Everything but the kitchen-sink

The servant's bike: before surgery

At the lane’s end stood shikanjbeen-wala who sold lemonade with just the right touch of sugar and salt. Street vendors with their tape-recorded cries came and went; one sold rat poison while another offered chopped guava with a sprinkling of black salt. With so much perspiration taking place, the populace was expected to consume things with a pinch of salt.

Sipping chilled 7-Ups was the right thing to do; the drink generated so many bubbles in the gastro-intestinal tract, we lost all desire to have a road-side lunch.

Minutes turned into hours because we ended up replacing:

1) Wheel axles (02)
2) Wheel-spokes x 06
3) Rubber grips for the handlebar
4) Ball-bearings (1/4” x 36 pieces)
The bike on its way to being 'stripped' of old paint
5) Bottom bracket centre-axle and ball-bearings
6) The front sprocket (original 42 teeth; replacement 44 teeth)
7) Brake-set (02 cables, 2 sets of brake-pads and brake-levers)

As the mechanic trued the wheels (tightening the spokes to ensure the wheels did not wobble), he joked, "All that is left to replace now is the bike’s frame!"

33% financing from 'Sahib' Bank Limited

Much before the bike’s surgery commenced, my servant attempted to dispose it off but nobody offered more than Rs 500. He dreamed of purchasing a pre-loved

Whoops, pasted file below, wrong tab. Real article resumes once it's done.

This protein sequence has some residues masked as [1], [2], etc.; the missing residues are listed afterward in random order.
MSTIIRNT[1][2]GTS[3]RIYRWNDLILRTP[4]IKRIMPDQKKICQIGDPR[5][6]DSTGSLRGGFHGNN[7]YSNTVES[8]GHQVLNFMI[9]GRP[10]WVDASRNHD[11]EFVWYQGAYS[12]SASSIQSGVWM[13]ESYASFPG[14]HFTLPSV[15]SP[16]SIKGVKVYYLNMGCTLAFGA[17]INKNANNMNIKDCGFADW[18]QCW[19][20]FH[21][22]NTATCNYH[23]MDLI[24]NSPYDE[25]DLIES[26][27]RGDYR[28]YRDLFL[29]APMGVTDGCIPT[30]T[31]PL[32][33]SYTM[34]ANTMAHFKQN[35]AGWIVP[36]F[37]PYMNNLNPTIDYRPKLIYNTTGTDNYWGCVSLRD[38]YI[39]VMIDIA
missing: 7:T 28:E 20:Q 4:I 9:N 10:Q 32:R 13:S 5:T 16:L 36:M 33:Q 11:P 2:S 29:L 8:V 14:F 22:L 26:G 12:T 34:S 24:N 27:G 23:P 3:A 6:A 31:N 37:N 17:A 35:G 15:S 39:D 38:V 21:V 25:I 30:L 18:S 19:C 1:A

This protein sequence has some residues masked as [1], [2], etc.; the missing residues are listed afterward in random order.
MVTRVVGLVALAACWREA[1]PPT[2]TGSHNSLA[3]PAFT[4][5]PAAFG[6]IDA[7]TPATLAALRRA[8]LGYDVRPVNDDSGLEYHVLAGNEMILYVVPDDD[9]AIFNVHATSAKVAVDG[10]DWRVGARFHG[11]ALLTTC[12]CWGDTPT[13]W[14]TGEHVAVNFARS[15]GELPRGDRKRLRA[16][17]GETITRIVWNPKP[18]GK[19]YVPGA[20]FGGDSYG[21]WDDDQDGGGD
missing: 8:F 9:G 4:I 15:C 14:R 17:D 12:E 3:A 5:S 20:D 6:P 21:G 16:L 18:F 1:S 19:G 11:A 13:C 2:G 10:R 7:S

bike but the prices varied between Rs 5,000 and 9,000. From Rs 12,000 to 17,000 one could purchase a 'cheapa cheapa' Chinese import.

I was already spending something which was globally in short supply: time. The boy was only being 25%-financed by yours truly; the rest he would pay back in six easy instalments sans mark-up.

I could have easily bought him a new bike but behavioural studies and cultural practises indicate that people tend not to value free things. Servants here consider it the employer’s duty to pay them not only the salaries but also extra money for clothing, food, utility bills, Eidy on festive occasions and even interest-free loans which they sometimes never repay. In all honesty, I wished the boy to care for a refurbished bike he owned.

Centrally located, not centrally air-conditioned